Attorneys Allen Grubman & Michael Reinert Honored, Roasted at Entertainment Law Initiative Lunch

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Allen Grubman

"Most of the time, people call me with complaints," said Grubman, "So it's a nice change of pace to receive an award."

"Most of the time, people call me with complaints," said Allen Grubman, a partner at Grubman Shire Meiselas & Sacks, when he accepted the Entertainment Law Initiative President's Merit Award at the organization's annual lunch on Friday (Jan. 26). "So it's a nice change of pace to receive an award."

The annual Entertainment Law Initiative lunch, now in its 20th year, honors leading music lawyers -- this year Grubman and Fox Rothschild partner Michael Reinert, who won the Service Award. It's known as one of the more intellectually interesting events of Grammy Week, but it's rarely one of the most amusing. This year it was both.

Although the Entertainment Law Initiative lunch has traditionally been a seated meal at a Los Angeles-area hotel, this year's edition was held at New World Stages as a reception followed by awards presentations in one of the theaters.

Grubman, who is known for being as funny as he is tough, told the story of how he became a music lawyer -- he sang until his voice changed, went to Brooklyn Law School and got his first gig after saying in a job interview that he couldn't pay very much to work there.

Republic Records Chairman and CEO Monte Lipman introduced Reinert as a "lawyer's lawyer," then screened a parody "sizzle reel" that advertised Reinert's one-man Off Broadway shows about his experiences as a cancer patient as though they were Hollywood blockbusters. (His comment about Grubman: "Usually when I hear from Allen, he says, 'Hey, schmuck, when someone offers you a check, shut up and take it!") Lipman and his brother, Republic Records president and COO Avery Lipman, also played a congratulatory video message from Stevie Wonder, one of Reinert's most prominent clients.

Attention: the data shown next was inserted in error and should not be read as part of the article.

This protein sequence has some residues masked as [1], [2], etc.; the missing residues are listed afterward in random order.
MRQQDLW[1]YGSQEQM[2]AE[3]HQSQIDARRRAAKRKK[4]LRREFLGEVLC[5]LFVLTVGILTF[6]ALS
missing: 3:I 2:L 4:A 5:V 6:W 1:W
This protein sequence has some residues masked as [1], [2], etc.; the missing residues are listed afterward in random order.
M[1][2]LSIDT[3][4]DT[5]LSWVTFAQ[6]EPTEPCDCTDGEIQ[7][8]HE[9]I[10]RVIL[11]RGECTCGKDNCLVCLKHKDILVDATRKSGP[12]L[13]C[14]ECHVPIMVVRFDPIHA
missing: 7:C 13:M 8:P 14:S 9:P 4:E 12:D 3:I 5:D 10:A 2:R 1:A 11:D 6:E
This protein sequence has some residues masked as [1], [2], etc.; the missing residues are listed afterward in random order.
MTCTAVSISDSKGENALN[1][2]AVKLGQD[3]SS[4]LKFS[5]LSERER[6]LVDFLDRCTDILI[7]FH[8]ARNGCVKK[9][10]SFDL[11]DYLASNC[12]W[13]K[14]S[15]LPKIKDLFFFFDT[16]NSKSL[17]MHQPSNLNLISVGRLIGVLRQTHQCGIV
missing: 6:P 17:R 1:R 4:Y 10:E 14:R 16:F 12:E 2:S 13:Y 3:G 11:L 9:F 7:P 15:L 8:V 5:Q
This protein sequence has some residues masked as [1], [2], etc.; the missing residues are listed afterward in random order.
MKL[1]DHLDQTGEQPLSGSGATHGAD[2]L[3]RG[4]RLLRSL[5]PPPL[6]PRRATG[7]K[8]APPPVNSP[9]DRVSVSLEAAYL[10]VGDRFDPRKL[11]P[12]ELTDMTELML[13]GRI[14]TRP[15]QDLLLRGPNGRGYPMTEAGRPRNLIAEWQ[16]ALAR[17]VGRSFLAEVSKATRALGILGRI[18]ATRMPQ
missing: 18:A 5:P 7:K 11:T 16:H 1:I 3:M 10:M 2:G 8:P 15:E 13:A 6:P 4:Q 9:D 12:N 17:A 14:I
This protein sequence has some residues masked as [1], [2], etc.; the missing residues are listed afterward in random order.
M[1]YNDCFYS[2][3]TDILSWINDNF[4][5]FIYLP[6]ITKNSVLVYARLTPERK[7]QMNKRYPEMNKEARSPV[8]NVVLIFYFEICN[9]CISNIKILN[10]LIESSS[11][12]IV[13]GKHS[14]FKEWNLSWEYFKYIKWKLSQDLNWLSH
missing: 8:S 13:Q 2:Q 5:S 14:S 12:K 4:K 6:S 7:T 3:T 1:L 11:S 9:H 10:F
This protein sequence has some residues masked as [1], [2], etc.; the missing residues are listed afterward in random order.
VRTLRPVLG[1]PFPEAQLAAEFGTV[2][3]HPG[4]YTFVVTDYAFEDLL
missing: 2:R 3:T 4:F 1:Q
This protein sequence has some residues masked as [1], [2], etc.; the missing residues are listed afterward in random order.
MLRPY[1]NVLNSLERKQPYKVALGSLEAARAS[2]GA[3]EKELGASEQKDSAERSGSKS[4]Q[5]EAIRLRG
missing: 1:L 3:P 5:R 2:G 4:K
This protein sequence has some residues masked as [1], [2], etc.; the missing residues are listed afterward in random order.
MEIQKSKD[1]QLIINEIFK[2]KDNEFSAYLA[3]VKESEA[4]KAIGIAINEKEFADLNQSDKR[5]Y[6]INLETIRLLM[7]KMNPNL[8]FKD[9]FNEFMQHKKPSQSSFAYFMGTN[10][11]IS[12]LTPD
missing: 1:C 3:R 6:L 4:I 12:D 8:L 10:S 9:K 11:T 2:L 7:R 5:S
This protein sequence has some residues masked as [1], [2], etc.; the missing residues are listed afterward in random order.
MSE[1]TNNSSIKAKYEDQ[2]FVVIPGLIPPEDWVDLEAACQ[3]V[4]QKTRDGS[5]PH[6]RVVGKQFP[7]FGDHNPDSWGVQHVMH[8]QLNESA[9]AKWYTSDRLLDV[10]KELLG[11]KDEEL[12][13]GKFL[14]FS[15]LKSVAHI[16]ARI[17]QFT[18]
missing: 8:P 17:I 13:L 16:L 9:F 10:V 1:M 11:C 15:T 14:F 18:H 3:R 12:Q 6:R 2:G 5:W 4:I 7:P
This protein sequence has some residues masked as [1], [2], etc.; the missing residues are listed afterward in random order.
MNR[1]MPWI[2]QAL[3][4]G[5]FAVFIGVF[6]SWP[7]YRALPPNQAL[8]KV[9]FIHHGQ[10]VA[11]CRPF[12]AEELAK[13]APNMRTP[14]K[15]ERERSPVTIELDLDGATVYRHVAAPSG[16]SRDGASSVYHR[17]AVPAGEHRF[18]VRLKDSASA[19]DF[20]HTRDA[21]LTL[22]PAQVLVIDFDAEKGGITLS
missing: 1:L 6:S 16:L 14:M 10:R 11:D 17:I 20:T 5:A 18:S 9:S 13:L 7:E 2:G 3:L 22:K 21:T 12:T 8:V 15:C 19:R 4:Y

Reinert accepted his award, thanking colleagues, family, his doctor, Wonder and Mel Lewinter, who worked closely with Doug Morris at Warner Music, then Universal, and now Sony. Early in his career, Reinert said, when he was doing some work for Atlantic Records, Lewinter helped his prepare for a meeting -- and then became a mentor and eventually a friend.

The event's featured speaker was New York State Attorney General Eric Schneiderman, who has tried to limit the way bots buy up tickets for resale. While he commended music business organizations for working well together on national issues, he encouraged them to take their issues to state governments as well. "More innovative public policy," he said in a well received speech, "will continue to happen on the state level."